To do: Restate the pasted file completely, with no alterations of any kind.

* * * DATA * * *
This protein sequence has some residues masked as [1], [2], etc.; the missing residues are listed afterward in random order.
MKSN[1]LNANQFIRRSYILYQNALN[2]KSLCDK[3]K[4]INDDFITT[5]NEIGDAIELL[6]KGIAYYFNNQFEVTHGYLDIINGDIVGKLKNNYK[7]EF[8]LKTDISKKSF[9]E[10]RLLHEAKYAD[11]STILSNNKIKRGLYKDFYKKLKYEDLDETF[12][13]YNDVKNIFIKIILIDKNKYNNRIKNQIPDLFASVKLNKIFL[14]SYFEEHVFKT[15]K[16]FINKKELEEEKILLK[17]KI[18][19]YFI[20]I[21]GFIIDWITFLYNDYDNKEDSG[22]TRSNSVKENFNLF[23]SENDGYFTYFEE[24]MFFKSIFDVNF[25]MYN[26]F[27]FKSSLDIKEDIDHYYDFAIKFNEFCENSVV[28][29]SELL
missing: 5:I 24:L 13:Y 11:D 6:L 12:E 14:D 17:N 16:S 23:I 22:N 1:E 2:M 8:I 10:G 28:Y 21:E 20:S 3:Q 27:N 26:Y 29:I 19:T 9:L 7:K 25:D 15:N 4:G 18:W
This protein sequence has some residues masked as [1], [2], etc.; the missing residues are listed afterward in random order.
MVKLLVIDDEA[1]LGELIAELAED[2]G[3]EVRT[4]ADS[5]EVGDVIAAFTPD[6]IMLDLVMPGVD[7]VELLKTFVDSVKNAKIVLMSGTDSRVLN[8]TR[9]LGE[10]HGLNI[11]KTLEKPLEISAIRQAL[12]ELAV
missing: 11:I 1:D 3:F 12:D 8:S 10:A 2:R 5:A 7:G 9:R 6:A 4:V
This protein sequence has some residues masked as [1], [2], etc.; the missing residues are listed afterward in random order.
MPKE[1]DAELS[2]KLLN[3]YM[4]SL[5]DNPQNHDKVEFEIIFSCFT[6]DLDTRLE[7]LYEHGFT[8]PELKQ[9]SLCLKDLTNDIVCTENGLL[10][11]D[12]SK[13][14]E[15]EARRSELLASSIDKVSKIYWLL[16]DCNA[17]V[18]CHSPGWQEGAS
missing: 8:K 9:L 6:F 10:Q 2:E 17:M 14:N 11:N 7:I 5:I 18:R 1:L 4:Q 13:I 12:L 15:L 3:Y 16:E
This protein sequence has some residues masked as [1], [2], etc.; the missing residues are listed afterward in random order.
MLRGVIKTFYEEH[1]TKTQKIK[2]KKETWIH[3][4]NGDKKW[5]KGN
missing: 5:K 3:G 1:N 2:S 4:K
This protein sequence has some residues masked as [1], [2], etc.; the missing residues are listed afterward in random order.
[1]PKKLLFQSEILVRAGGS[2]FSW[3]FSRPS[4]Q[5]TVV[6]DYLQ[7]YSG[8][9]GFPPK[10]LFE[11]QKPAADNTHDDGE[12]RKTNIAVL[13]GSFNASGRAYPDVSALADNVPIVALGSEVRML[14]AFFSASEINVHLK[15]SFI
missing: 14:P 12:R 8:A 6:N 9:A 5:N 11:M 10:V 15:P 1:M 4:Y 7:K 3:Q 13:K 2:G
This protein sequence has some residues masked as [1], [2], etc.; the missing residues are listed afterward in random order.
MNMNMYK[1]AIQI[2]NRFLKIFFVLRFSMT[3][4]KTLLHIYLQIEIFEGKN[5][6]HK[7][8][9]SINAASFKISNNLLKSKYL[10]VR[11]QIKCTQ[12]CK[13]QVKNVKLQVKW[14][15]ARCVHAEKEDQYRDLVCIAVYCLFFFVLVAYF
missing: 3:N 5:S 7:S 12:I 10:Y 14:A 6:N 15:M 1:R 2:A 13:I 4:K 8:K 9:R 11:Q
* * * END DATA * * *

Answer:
This protein sequence has some residues masked as [1], [2], etc.; the missing residues are listed afterward in random order.
MKSN[1]LNANQFIRRSYILYQNALN[2]KSLCDK[3]K[4]INDDFITT[5]NEIGDAIELL[6]KGIAYYFNNQFEVTHGYLDIINGDIVGKLKNNYK[7]EF[8]LKTDISKKSF[9]E[10]RLLHEAKYAD[11]STILSNNKIKRGLYKDFYKKLKYEDLDETF[12][13]YNDVKNIFIKIILIDKNKYNNRIKNQIPDLFASVKLNKIFL[14]SYFEEHVFKT[15]K[16]FINKKELEEEKILLK[17]KI[18][19]YFI[20]I[21]GFIIDWITFLYNDYDNKEDSG[22]TRSNSVKENFNLF[23]SENDGYFTYFEE[24]MFFKSIFDVNF[25]MYN[26]F[27]FKSSLDIKEDIDHYYDFAIKFNEFCENSVV[28][29]SELL
missing: 5:I 24:L 13:Y 11:D 6:L 12:E 14:D 17:N 16:S 23:I 22:N 1:E 2:M 8:I 10:G 28:Y 21:E 20:S 3:Q 27:N 26:Y 29:I 19:T 9:L 7:K 25:D 15:N 4:G 18:W
This protein sequence has some residues masked as [1], [2], etc.; the missing residues are listed afterward in random order.
MVKLLVIDDEA[1]LGELIAELAED[2]G[3]EVRT[4]ADS[5]EVGDVIAAFTPD[6]IMLDLVMPGVD[7]VELLKTFVDSVKNAKIVLMSGTDSRVLN[8]TR[9]LGE[10]HGLNI[11]KTLEKPLEISAIRQAL[12]ELAV
missing: 11:I 1:D 3:F 12:D 8:S 10:A 2:R 5:A 7:G 9:R 6:A 4:V
This protein sequence has some residues masked as [1], [2], etc.; the missing residues are listed afterward in random order.
MPKE[1]DAELS[2]KLLN[3]YM[4]SL[5]DNPQNHDKVEFEIIFSCFT[6]DLDTRLE[7]LYEHGFT[8]PELKQ[9]SLCLKDLTNDIVCTENGLL[10][11]D[12]SK[13][14]E[15]EARRSELLASSIDKVSKIYWLL[16]DCNA[17]V[18]CHSPGWQEGAS
missing: 8:K 9:L 6:F 10:Q 2:E 17:M 14:N 11:N 7:I 5:I 18:R 1:L 4:Q 13:I 12:L 15:L 3:Y 16:E
This protein sequence has some residues masked as [1], [2], etc.; the missing residues are listed afterward in random order.
MLRGVIKTFYEEH[1]TKTQKIK[2]KKETWIH[3][4]NGDKKW[5]KGN
missing: 5:K 3:G 1:N 2:S 4:K
This protein sequence has some residues masked as [1], [2], etc.; the missing residues are listed afterward in random order.
[1]PKKLLFQSEILVRAGGS[2]FSW[3]FSRPS[4]Q[5]TVV[6]DYLQ[7]YSG[8][9]GFPPK[10]LFE[11]QKPAADNTHDDGE[12]RKTNIAVL[13]GSFNASGRAYPDVSALADNVPIVALGSEVRML[14]AFFSASEINVHLK[15]SFI
missing: 14:P 12:R 8:A 6:N 9:A 5:N 11:M 10:V 15:P 1:M 4:Y 7:K 3:Q 13:K 2:G
This protein sequence has some residues masked as [1], [2], etc.; the missing residues are listed afterward in random order.
MNMNMYK[1]AIQI[2]NRFLKIFFVLRFSMT[3][4]KTLLHIYLQIEIFEGKN[5][6]HK[7][8][9]SINAASFKISNNLLKSKYL[10]VR[11]QIKCTQ[12]CK[13]QVKNVKLQVKW[14][15]ARCVHAEKEDQYRDLVCIAVYCLFFFVLVAYF
missing: 3:N 5:S 7:S 12:I 10:Y 14:A 6:N 15:M 1:R 2:A 13:I 4:K 8:K 9:R 11:Q